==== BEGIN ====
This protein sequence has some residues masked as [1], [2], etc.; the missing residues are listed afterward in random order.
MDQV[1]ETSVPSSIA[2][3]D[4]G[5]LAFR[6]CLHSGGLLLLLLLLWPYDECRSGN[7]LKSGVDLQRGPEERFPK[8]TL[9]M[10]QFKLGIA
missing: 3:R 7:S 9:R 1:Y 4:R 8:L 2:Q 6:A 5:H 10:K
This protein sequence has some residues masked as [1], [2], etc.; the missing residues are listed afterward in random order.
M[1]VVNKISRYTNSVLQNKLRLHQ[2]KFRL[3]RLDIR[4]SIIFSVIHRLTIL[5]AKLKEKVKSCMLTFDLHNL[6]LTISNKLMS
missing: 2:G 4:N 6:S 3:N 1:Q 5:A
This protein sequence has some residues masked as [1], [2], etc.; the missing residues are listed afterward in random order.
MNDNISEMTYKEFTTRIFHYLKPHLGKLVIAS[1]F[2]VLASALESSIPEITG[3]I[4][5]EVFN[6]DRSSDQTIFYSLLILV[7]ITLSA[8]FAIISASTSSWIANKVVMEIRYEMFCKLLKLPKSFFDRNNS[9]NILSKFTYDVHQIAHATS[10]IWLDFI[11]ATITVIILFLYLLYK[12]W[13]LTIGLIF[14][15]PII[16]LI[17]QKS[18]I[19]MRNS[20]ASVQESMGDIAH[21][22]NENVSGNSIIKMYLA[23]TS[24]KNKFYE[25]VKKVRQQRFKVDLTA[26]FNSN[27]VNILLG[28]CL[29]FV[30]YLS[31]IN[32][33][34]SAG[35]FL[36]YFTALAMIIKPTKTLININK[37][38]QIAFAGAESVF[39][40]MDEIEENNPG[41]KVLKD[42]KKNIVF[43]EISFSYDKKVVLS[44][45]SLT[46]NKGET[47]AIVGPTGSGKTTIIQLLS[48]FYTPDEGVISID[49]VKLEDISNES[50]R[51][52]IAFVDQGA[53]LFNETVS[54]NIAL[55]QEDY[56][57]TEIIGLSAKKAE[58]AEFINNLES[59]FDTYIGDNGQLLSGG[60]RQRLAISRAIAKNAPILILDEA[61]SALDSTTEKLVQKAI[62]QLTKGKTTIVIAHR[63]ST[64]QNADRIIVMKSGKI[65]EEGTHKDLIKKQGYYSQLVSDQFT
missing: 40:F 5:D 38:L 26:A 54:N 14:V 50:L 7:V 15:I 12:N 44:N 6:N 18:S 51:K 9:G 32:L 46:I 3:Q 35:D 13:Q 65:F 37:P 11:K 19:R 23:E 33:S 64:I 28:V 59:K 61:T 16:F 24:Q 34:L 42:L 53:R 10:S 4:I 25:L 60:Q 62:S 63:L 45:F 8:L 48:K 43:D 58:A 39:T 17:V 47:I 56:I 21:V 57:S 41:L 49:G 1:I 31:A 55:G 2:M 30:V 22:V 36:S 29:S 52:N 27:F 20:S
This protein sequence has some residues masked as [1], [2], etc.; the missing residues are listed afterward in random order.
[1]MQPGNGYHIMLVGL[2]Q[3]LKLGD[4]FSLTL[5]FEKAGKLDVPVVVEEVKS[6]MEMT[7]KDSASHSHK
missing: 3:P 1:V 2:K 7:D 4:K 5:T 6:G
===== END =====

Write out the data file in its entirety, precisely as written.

This protein sequence has some residues masked as [1], [2], etc.; the missing residues are listed afterward in random order.
MDQV[1]ETSVPSSIA[2][3]D[4]G[5]LAFR[6]CLHSGGLLLLLLLLWPYDECRSGN[7]LKSGVDLQRGPEERFPK[8]TL[9]M[10]QFKLGIA
missing: 3:R 7:S 9:R 1:Y 4:R 8:L 2:Q 6:A 5:H 10:K
This protein sequence has some residues masked as [1], [2], etc.; the missing residues are listed afterward in random order.
M[1]VVNKISRYTNSVLQNKLRLHQ[2]KFRL[3]RLDIR[4]SIIFSVIHRLTIL[5]AKLKEKVKSCMLTFDLHNL[6]LTISNKLMS
missing: 2:G 4:N 6:S 3:N 1:Q 5:A
This protein sequence has some residues masked as [1], [2], etc.; the missing residues are listed afterward in random order.
MNDNISEMTYKEFTTRIFHYLKPHLGKLVIAS[1]F[2]VLASALESSIPEITG[3]I[4][5]EVFN[6]DRSSDQTIFYSLLILV[7]ITLSA[8]FAIISASTSSWIANKVVMEIRYEMFCKLLKLPKSFFDRNNS[9]NILSKFTYDVHQIAHATS[10]IWLDFI[11]ATITVIILFLYLLYK[12]W[13]LTIGLIF[14][15]PII[16]LI[17]QKS[18]I[19]MRNS[20]ASVQESMGDIAH[21][22]NENVSGNSIIKMYLA[23]TS[24]KNKFYE[25]VKKVRQQRFKVDLTA[26]FNSN[27]VNILLG[28]CL[29]FV[30]YLS[31]IN[32][33][34]SAG[35]FL[36]YFTALAMIIKPTKTLININK[37][38]QIAFAGAESVF[39][40]MDEIEENNPG[41]KVLKD[42]KKNIVF[43]EISFSYDKKVVLS[44][45]SLT[46]NKGET[47]AIVGPTGSGKTTIIQLLS[48]FYTPDEGVISID[49]VKLEDISNES[50]R[51][52]IAFVDQGA[53]LFNETVS[54]NIAL[55]QEDY[56][57]TEIIGLSAKKAE[58]AEFINNLES[59]FDTYIGDNGQLLSGG[60]RQRLAISRAIAKNAPILILDEA[61]SALDSTTEKLVQKAI[62]QLTKGKTTIVIAHR[63]ST[64]QNADRIIVMKSGKI[65]EEGTHKDLIKKQGYYSQLVSDQFT
missing: 40:F 5:D 38:L 26:A 54:N 14:V 50:L 7:V 15:I 12:N 44:N 6:N 18:S 51:K 9:G 32:L 46:I 3:Q 35:D 13:Q 65:F 37:P 11:K 19:R 23:E 33:S 64:I 28:V 59:K 61:T 16:F 24:Q 34:L 42:L 53:R 10:S 4:I 25:L 60:Q 62:S 63:L 45:F 8:L 48:K 43:D 58:A 39:T 17:V 47:I 56:I 21:V 57:S 41:L 49:G 1:I 31:A 55:G 2:M 30:V 22:V 36:S 29:S 52:N 27:F 20:S
This protein sequence has some residues masked as [1], [2], etc.; the missing residues are listed afterward in random order.
[1]MQPGNGYHIMLVGL[2]Q[3]LKLGD[4]FSLTL[5]FEKAGKLDVPVVVEEVKS[6]MEMT[7]KDSASHSHK
missing: 3:P 1:V 2:K 7:D 4:K 5:T 6:G